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Health hazard evaluation report: HETA-95-0092-2545, Kaiser Aluminum, Mead, Washington.
Cincinnati, OH: U.S. Department of Health and Human Services, Public Health Service, Centers for Disease Control and Prevention, National Institute for Occupational Safety and Health, HETA 95-0092-2545, 1995 Dec; :1-43
In response to a request from a representative of the United Steelworkers of America, Local 329, an investigation was begun into possible hazardous working conditions at Kaiser Aluminum (SIC-3334), Mead, Washington. Concern was expressed that since the introduction of spent activated alumina (RALF) at the site, potroom employees had experienced increased skin rashes and nasal bleeding. About 300 workers were employed in the potroom at this primary aluminum production facility. Personal and area samples were collected in the potroom, and a medical survey was conducted. The major metallic component in six bulk RALF samples was aluminum (7429905) ranging in concentration from 27.4 to 33.4% by weight. Long term personal breathing zone samples were taken, but no substantial difference was noted in airborne potroom emissions with or without the use of RALF. Medical survey findings were not conclusive regarding any increased skin problems experienced by employees using RALF. The authors conclude that no substantial difference was found in airborne potroom emissions when RALF was used. The authors recommend that ongoing environmental and medical monitoring be used to reduce the potential for adverse health effects from exposure to the potroom emissions.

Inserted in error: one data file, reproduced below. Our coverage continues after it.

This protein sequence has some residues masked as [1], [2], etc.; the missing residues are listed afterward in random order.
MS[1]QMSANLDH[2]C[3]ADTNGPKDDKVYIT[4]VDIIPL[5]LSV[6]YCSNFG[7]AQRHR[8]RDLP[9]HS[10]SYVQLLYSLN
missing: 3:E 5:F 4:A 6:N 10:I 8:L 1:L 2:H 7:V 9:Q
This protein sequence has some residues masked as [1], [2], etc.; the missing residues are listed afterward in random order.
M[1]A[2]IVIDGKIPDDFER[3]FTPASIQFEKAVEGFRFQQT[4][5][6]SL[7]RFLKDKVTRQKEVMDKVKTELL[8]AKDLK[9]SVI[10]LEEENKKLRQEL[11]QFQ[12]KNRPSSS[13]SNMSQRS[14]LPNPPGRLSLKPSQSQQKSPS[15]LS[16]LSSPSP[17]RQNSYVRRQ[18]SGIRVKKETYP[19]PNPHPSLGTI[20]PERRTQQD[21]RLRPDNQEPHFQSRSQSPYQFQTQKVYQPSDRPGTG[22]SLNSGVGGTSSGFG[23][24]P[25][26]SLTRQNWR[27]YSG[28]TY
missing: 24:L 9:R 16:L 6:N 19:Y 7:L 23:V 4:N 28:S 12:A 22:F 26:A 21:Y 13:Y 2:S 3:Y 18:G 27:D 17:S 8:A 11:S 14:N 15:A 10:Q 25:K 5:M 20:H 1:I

NIOSH-Author; NIOSH-Health-Hazard-Evaluation; NIOSH-Technical-Assistance-Report; HETA-95-0092-2545; Region-10; Hazard-Confirmed; Aluminum-foundries; Aluminum-industry; Air-quality-monitoring; Air-sampling; Skin-irritants;
Field Studies; Hazard Evaluation and Technical Assistance
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National Institute for Occupational Safety and Health
Page last reviewed: April 12, 2019
Content source: National Institute for Occupational Safety and Health Education and Information Division